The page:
Also notice these sensors on both sides of the fuselage, is it possible that is a missile warning sensor?
image

US F-16s don’t seem to have these sensors, while some foreign variants do:
image

I’m probably wrong, that’s just an assumption as they suddenly got a tonne of countermeasures.

I couldn’t tell you but as its rear facing it would stand to reason. Although equally i’d be confused as to why the US one’s lack it.

Excellent question! From NASA’s Elegance of Flight documentation (now linked as a source), the two doesn’t appear to have chaff/flare dispensers but it does have room to fit one should it enter production.


image

So Reileyy would appear to be right!

1 Like

Event? I have to disagree. This thing is like top tier, and would perfectly end or near end the F16 line

Were done with event vehicles.

Atleast until gaijin finds a way to reintroduce them, and this would be a huge -1 for an event imo

Were getting to the point where we can only go so far with tech, and the game needs to keep going on

Unless we want most other viable tier 8s in both ground and air to be event

Just my opinion

3 Likes

There are two planes of subtle differences so if Gaijin is generous, it could be one for tech tree and the other for event; preferably the more powerful engine two-seater for the former…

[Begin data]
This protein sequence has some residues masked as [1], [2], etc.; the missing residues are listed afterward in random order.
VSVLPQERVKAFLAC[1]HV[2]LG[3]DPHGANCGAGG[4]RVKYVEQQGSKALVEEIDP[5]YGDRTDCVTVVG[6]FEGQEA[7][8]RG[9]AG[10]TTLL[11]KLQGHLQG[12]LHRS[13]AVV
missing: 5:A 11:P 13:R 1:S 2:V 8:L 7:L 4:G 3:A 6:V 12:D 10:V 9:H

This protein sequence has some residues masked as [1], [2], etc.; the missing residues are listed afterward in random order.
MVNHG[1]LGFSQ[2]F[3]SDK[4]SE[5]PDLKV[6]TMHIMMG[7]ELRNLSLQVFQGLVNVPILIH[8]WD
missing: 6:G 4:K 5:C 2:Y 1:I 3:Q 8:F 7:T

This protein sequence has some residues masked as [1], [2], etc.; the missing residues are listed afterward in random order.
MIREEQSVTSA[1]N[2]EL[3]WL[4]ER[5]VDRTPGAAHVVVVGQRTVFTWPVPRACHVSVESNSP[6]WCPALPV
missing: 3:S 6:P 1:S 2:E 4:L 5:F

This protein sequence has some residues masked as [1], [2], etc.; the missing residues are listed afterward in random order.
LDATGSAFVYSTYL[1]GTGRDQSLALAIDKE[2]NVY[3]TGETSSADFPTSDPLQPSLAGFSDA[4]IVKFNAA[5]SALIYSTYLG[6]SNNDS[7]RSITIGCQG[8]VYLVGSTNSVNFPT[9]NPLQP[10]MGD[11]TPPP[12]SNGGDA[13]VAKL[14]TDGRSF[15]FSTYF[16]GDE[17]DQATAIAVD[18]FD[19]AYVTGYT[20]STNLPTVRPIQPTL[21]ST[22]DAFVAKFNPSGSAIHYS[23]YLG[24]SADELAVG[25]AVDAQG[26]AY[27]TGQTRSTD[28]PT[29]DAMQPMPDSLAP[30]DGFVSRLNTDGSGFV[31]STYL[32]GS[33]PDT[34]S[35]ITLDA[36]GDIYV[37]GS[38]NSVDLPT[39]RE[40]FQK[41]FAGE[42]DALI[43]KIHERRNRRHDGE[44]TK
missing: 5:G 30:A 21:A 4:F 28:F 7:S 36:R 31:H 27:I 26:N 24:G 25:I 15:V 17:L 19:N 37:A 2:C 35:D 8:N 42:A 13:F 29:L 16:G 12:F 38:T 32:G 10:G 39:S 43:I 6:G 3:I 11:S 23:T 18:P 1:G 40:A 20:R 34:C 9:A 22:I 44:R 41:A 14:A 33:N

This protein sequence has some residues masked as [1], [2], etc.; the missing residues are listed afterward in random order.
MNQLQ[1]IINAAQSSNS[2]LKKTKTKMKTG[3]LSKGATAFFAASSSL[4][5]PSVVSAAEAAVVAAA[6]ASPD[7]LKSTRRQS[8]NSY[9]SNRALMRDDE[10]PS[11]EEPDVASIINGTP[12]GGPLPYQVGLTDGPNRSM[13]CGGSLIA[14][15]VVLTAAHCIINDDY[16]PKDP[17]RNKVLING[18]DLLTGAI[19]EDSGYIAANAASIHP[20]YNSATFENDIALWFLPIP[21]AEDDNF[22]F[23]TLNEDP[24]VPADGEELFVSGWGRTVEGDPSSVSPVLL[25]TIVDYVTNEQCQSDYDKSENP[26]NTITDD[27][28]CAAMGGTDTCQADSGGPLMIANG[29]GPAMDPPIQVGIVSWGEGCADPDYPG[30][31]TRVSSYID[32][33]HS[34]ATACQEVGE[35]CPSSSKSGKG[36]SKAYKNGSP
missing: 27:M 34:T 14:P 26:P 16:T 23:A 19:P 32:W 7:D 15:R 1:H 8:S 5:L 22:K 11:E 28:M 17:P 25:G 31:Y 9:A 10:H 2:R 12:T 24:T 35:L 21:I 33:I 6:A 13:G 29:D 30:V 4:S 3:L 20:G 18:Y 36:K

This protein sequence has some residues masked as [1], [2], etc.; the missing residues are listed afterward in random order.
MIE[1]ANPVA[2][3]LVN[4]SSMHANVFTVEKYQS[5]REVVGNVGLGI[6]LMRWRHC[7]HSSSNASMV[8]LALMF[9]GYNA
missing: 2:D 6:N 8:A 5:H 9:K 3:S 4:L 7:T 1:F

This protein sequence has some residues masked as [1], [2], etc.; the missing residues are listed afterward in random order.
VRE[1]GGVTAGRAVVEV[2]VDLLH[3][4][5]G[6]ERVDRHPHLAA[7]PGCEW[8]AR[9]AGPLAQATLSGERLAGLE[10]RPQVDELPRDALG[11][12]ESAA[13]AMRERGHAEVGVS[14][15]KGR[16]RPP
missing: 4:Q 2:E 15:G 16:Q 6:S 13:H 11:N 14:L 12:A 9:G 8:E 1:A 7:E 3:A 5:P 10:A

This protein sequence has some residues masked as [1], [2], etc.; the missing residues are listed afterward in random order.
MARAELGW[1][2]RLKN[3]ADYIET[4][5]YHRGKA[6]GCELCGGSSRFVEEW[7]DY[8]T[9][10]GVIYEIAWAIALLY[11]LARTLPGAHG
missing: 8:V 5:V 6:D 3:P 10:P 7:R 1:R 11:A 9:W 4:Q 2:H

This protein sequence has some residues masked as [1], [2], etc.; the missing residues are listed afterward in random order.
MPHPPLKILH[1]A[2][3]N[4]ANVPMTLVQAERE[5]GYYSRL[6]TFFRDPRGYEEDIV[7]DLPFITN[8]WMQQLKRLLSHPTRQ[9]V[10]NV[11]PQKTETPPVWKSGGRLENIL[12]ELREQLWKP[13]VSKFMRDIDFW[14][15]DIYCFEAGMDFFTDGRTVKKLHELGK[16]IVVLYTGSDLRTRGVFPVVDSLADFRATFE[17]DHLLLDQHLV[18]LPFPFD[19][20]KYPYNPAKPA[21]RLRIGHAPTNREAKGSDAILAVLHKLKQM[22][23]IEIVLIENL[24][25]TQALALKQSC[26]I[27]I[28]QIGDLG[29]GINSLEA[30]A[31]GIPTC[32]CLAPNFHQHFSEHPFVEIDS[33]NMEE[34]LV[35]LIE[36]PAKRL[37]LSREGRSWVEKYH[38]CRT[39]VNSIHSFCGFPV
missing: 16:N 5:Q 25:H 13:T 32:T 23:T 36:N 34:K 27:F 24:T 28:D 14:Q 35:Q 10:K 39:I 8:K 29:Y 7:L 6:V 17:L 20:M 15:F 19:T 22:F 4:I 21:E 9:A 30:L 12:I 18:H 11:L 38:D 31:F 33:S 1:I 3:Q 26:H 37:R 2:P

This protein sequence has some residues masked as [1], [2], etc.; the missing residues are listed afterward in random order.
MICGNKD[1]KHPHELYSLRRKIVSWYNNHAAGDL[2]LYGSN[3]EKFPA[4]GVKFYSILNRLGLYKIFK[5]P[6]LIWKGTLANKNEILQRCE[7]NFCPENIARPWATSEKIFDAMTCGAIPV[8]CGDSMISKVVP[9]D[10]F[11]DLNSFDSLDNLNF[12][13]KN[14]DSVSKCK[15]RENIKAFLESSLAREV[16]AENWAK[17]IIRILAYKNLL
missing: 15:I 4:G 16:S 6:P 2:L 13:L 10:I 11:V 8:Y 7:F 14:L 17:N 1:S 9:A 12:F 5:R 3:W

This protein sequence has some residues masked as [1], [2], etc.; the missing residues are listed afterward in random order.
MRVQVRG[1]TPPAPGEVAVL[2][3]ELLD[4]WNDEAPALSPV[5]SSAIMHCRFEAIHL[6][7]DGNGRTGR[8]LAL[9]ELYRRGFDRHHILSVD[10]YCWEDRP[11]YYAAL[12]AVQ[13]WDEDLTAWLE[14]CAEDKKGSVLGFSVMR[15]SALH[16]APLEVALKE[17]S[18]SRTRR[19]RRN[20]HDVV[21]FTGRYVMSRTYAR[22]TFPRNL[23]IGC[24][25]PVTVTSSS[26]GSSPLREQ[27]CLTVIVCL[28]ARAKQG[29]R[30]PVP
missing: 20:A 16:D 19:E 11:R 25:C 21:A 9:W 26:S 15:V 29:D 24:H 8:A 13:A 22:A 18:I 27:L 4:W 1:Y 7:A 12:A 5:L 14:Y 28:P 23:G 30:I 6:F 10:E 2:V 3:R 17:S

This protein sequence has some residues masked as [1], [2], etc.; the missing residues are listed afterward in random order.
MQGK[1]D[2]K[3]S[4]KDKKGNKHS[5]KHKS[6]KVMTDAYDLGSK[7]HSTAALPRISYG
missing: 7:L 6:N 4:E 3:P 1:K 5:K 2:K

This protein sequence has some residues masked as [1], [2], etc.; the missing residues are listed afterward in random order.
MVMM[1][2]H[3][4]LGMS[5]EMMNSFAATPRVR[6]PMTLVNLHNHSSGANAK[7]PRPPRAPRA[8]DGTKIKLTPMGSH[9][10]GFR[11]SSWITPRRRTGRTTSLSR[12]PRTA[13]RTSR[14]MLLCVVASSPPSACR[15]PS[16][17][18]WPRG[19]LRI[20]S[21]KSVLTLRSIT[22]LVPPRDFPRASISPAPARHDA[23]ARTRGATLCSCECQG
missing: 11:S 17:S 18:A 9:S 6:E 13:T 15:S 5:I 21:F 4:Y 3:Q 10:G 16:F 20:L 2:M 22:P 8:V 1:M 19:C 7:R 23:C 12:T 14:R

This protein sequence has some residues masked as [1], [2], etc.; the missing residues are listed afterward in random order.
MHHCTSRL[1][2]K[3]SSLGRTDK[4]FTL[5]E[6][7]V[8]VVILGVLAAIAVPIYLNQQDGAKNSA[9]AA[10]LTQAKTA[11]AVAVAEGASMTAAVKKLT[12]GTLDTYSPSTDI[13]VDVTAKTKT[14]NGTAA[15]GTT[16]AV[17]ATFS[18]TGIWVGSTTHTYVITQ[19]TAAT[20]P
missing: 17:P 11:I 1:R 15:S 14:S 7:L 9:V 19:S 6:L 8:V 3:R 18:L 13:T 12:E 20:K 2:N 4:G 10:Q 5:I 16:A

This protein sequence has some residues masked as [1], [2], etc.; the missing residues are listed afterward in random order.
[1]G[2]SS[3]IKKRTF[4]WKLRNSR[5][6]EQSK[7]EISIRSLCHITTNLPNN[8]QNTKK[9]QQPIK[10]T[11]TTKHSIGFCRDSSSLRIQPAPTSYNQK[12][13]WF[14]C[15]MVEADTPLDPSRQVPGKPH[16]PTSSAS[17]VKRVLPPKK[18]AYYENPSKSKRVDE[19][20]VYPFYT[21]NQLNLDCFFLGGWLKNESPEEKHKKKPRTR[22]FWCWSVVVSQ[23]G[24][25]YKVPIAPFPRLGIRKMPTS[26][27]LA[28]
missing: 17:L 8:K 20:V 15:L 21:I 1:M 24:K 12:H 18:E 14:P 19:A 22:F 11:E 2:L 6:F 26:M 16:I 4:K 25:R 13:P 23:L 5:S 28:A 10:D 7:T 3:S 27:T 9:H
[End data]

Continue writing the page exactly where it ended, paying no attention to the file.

1 Like

+1

I want this thing to an agonizing extent, beautiful jet with insane potential in game.

1 Like

Nice!

perfect squadron vehicle

3 Likes

This is one of the few prototypes I could see actually being a TT aircraft for the US, maybe alongside the A-6F Intruder II.
+1 from me!

4 Likes

10000% Yes

Here are some reasons why adding the F-16XL to War Thunder would be exciting:

The F-16XL, an experimental prototype, boasts a unique cranked-delta wing design. Its extended body and backward-leaning wings lend it a futuristic look that sets it apart from other aircraft. General Dynamics F-16XL - Wikipedia

image

General Dynamics developed the F-16XL as a potential replacement for the standard F-16 Fighting Falcon. Despite not being mass-produced, its involvement in experimental flight research and ties to NASA make it historically fascinating.

The F-16XL was engineered for both air-to-air combat and ground assault missions. In War Thunder, it could function as a flexible multirole aircraft, enabling players to participate in both aerial battles and ground attacks.

The aerodynamic design of the F-16XL offers exceptional speed and maneuverability. Its performance attributes would make it an exhilarating addition to the game, particularly in fast-paced aerial combat.

The F-16XL comes in several versions, including the Block 10, Block 15 (Air Defense Fighter), and Block 20 (Mid-life Update). Each model could provide different gameplay experiences, catering to a range of player preferences.